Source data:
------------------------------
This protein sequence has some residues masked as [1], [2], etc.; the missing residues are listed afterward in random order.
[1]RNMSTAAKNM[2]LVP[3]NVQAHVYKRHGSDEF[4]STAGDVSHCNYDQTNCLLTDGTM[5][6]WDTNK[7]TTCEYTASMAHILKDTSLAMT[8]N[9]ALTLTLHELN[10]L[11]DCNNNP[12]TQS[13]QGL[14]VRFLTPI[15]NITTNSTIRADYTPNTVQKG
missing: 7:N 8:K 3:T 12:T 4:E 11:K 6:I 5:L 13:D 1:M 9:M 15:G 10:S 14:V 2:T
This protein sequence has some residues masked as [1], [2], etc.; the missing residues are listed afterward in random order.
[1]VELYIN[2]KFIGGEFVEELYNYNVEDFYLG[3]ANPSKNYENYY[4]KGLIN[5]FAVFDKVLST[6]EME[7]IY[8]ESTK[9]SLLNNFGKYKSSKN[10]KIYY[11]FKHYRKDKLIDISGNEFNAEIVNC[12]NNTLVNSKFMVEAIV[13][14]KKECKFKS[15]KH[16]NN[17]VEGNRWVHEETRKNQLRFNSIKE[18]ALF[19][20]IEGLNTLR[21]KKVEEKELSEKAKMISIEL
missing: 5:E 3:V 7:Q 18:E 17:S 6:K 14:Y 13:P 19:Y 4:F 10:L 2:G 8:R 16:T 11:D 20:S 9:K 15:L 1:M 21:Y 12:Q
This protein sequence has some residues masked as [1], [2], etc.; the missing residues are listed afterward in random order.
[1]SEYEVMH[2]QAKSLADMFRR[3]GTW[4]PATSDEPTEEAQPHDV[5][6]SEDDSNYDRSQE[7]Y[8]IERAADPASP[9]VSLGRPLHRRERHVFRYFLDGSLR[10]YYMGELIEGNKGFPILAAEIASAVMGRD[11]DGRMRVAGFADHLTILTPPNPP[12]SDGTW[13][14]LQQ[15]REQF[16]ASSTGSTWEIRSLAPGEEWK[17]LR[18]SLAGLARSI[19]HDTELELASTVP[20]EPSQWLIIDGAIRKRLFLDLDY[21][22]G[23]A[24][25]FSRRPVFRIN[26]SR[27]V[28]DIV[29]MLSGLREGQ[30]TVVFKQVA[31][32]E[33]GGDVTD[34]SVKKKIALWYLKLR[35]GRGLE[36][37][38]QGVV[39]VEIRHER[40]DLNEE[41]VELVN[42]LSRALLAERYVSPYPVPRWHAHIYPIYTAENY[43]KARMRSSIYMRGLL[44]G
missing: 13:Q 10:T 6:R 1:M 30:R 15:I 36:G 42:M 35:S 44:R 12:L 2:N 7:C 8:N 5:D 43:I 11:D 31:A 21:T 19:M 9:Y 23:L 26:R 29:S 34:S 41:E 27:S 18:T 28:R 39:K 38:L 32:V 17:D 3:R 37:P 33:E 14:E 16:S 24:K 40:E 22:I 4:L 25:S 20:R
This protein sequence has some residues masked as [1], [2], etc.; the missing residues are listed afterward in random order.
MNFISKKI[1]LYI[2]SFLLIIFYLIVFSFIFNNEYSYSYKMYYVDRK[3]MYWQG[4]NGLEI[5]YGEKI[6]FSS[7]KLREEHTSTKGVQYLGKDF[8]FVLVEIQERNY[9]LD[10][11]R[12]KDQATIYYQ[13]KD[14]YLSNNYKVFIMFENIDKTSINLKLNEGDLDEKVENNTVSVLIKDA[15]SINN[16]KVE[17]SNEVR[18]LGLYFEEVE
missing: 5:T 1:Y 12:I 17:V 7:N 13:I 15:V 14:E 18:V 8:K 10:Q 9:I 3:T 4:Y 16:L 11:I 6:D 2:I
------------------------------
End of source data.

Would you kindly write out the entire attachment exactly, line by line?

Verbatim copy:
This protein sequence has some residues masked as [1], [2], etc.; the missing residues are listed afterward in random order.
[1]RNMSTAAKNM[2]LVP[3]NVQAHVYKRHGSDEF[4]STAGDVSHCNYDQTNCLLTDGTM[5][6]WDTNK[7]TTCEYTASMAHILKDTSLAMT[8]N[9]ALTLTLHELN[10]L[11]DCNNNP[12]TQS[13]QGL[14]VRFLTPI[15]NITTNSTIRADYTPNTVQKG
missing: 7:N 8:K 3:T 12:T 4:E 11:K 6:I 5:L 13:D 1:M 9:M 15:G 10:S 14:V 2:T
This protein sequence has some residues masked as [1], [2], etc.; the missing residues are listed afterward in random order.
[1]VELYIN[2]KFIGGEFVEELYNYNVEDFYLG[3]ANPSKNYENYY[4]KGLIN[5]FAVFDKVLST[6]EME[7]IY[8]ESTK[9]SLLNNFGKYKSSKN[10]KIYY[11]FKHYRKDKLIDISGNEFNAEIVNC[12]NNTLVNSKFMVEAIV[13][14]KKECKFKS[15]KH[16]NN[17]VEGNRWVHEETRKNQLRFNSIKE[18]ALF[19][20]IEGLNTLR[21]KKVEEKELSEKAKMISIEL
missing: 5:E 3:V 7:Q 18:E 17:S 6:K 14:Y 13:P 19:Y 4:F 10:L 2:G 8:R 16:T 11:D 20:S 9:K 15:L 1:M 21:Y 12:Q
This protein sequence has some residues masked as [1], [2], etc.; the missing residues are listed afterward in random order.
[1]SEYEVMH[2]QAKSLADMFRR[3]GTW[4]PATSDEPTEEAQPHDV[5][6]SEDDSNYDRSQE[7]Y[8]IERAADPASP[9]VSLGRPLHRRERHVFRYFLDGSLR[10]YYMGELIEGNKGFPILAAEIASAVMGRD[11]DGRMRVAGFADHLTILTPPNPP[12]SDGTW[13][14]LQQ[15]REQF[16]ASSTGSTWEIRSLAPGEEWK[17]LR[18]SLAGLARSI[19]HDTELELASTVP[20]EPSQWLIIDGAIRKRLFLDLDY[21][22]G[23]A[24][25]FSRRPVFRIN[26]SR[27]V[28]DIV[29]MLSGLREGQ[30]TVVFKQVA[31][32]E[33]GGDVTD[34]SVKKKIALWYLKLR[35]GRGLE[36][37][38]QGVV[39]VEIRHER[40]DLNEE[41]VELVN[42]LSRALLAERYVSPYPVPRWHAHIYPIYTAENY[43]KARMRSSIYMRGLL[44]G
missing: 13:Q 10:T 6:R 1:M 30:R 15:I 36:G 42:M 35:S 44:R 12:L 2:N 7:C 8:N 5:D 43:I 11:D 31:A 21:T 19:M 9:Y 23:L 26:R 29:S 34:S 41:E 27:S 18:T 28:R 39:K 38:L 32:V 17:D 3:R 37:P 33:E 14:E 16:S 24:K 40:E 22:I 4:L 25:S 20:R
This protein sequence has some residues masked as [1], [2], etc.; the missing residues are listed afterward in random order.
MNFISKKI[1]LYI[2]SFLLIIFYLIVFSFIFNNEYSYSYKMYYVDRK[3]MYWQG[4]NGLEI[5]YGEKI[6]FSS[7]KLREEHTSTKGVQYLGKDF[8]FVLVEIQERNY[9]LD[10][11]R[12]KDQATIYYQ[13]KD[14]YLSNNYKVFIMFENIDKTSINLKLNEGDLDEKVENNTVSVLIKDA[15]SINN[16]KVE[17]SNEVR[18]LGLYFEEVE
missing: 5:T 1:Y 12:I 17:V 7:N 13:I 15:V 14:E 18:V 8:K 10:Q 9:I 3:T 4:Y 16:L 11:I 6:D 2:I